The heightened sense of hearing that dogs have is incredible. They can hear sounds in the range of 40-60,000 Hz while the human range is only 20-20,000 Hz. You will often see your dog get up and walk to the front door or bark way before your house visitor rings the bell. To keep our dogs hearing in tip top condition you need to know how to check and clean them.
A Basenji with its beautiful tall ears perked up
Checking For Deafness
If you would like to get your puppy’s hearing tested, you can have them checked by your vet from the age of 8 weeks. It is not unusual for Bull Terriers, Dalmatians and white Boxers to be fully or partially deaf. Remember that a dog with impaired hearing requires close attention and often a bit of help with day to day tasks.
How To Check For An Ear Infection / Yeast Infection
Your dog’s ears should be clean with very minimal visible wax. Ear infections are usually caused by an overgrowth of yeast, which is why you might hear it being referred to as a yeast infection.
Typical ear infection symptoms to look out for in your dog include persistent scratching, shaking of the head, tilting the head, smelly ears, redness and inflammation.
A healthy dog ear
Your vet might prescribe ear drops for your dog. They may need administering several times a day, but check what your vet’s instructions are. In some cases your vet might prescribe an oral antibiotic in the form of a pill to fight the infection. To find out how to give your dog a pill read here.
How to Check For Ear Mites
It is also very important to check inside your dog’s ears for ear mites as these pesky beasties can be irritating for your dog. Look out for dark bumps in the ear canal, as well as persistent scratching, shaking or tilting the head. Ear mites are highly contagious and can be found on dogs at any age. It is also useful to know that ear mites can be passed between other animal species, but they do not affect humans.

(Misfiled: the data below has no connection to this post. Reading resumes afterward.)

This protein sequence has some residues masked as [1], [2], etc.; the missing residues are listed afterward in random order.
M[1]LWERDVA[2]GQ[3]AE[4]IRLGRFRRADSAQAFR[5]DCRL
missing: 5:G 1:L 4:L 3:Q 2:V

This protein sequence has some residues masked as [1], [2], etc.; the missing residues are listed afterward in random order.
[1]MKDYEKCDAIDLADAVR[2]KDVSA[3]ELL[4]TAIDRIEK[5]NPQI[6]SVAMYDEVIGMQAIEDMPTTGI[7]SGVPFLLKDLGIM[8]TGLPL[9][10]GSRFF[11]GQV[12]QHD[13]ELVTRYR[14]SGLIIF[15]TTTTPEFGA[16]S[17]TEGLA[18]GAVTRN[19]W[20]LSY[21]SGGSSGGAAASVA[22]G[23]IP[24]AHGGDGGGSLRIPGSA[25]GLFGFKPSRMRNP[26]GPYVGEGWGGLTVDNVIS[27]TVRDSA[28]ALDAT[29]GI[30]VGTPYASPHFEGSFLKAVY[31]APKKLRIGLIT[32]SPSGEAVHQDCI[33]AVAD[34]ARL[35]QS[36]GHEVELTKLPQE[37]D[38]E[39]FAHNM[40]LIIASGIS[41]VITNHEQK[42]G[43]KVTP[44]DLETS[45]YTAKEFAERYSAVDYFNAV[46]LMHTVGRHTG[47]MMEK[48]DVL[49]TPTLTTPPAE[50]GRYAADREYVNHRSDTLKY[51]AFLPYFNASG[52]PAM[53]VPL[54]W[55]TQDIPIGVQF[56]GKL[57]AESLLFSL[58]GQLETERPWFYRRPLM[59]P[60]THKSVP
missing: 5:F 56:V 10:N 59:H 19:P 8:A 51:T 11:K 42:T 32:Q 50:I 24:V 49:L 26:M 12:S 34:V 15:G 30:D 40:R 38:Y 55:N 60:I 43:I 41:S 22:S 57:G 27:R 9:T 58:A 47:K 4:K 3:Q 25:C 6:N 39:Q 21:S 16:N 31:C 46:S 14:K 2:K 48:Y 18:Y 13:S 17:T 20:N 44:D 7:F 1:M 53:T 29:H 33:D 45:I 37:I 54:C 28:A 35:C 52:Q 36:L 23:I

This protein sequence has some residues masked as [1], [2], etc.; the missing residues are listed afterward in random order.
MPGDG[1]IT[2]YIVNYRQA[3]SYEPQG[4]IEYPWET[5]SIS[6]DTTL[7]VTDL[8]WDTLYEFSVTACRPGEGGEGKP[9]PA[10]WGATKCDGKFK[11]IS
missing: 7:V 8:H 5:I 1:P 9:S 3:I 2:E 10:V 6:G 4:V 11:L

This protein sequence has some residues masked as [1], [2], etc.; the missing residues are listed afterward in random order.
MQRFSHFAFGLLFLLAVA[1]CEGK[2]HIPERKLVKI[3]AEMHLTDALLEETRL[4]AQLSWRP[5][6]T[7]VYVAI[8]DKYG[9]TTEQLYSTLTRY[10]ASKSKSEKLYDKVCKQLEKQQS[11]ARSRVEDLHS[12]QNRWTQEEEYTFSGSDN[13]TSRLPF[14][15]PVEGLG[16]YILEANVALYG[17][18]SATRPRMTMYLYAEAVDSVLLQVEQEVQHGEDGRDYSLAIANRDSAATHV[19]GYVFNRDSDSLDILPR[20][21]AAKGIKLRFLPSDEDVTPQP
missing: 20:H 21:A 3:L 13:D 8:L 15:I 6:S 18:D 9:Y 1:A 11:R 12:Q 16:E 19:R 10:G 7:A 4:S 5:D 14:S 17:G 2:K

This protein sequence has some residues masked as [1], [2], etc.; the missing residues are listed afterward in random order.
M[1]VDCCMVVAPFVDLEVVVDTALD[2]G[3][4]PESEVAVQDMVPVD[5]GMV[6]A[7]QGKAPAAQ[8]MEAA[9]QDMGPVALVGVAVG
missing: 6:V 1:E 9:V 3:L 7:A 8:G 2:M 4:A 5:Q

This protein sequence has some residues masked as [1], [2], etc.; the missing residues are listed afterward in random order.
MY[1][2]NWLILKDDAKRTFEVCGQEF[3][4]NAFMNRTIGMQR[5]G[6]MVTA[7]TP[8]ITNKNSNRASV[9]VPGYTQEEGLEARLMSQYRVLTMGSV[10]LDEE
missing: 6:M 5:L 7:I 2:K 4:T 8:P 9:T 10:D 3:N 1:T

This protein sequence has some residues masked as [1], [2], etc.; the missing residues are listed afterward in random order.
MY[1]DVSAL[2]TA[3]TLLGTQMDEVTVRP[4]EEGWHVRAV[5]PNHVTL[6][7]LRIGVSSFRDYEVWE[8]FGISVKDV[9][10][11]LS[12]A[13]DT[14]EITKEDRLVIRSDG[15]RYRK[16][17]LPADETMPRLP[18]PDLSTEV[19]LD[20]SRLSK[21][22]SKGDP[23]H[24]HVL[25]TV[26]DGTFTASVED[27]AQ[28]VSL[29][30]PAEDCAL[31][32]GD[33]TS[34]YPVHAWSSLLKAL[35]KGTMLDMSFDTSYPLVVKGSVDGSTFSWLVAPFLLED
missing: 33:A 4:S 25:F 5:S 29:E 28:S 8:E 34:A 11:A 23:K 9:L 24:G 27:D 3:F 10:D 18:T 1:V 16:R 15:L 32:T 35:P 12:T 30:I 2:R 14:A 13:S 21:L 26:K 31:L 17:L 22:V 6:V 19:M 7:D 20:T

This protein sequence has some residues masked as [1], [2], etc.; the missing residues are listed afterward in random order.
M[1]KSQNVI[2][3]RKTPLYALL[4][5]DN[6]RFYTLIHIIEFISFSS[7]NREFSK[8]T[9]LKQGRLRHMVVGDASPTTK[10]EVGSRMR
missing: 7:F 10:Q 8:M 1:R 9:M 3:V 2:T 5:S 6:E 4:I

Treatment for ear mites come in the form of ear drops which should be used for 10 days to kill all of the mites and eggs. You should also apply flea treatment at the same time to kill off any ectopic (in an abnormal place or position) mites. Make sure that you clean all of your dog’s bedding, and treat all of your animals at the same time as mites are very contagious and can live away from the dog’s body for a long time.
How To Clean Your Dog’s Ears
Cleaning your dog's ears can be tricky and requires patience. To clean your dog’s ears, fill the ear canal with a cleaning solution that you can get from your vets. Next, place a cotton ball (not a q-tip) over the opening of the ear to prevent the solution from escaping. Now slowly tilt your dog’s head back and forth so that any debris that is inside the ear can move around and get caught on the cotton ball. Repeat this a few times until your dog’s ears appear clean, and then allow the ear canals to dry.
Small amounts of wax inside the ear canal is natural, but if you notice an excess or buildup of wax then you must contact your vet. They will be able to remove it without impairing your dog’s hearing or causing too much discomfort. If your dog is constantly scratching at it’s ears, or the ears smell or appear inflamed then you should notify your vet. These are the usual signs of infection.
A dog with a small amount of ear wax
Floppy ears can get very warm and sometimes damp, which is why they are most vulnerable to infections. Bacteria is able to grow quickly in these ideal conditions, so it is important to carry out routine checks. Trim any stray hairs that grow down the ear canal, as this can cause irritation which may lead to infection.
Never put q-tips inside your dog’s ears. This can be extremely damaging and can cause your dog to go deaf in a matter of seconds.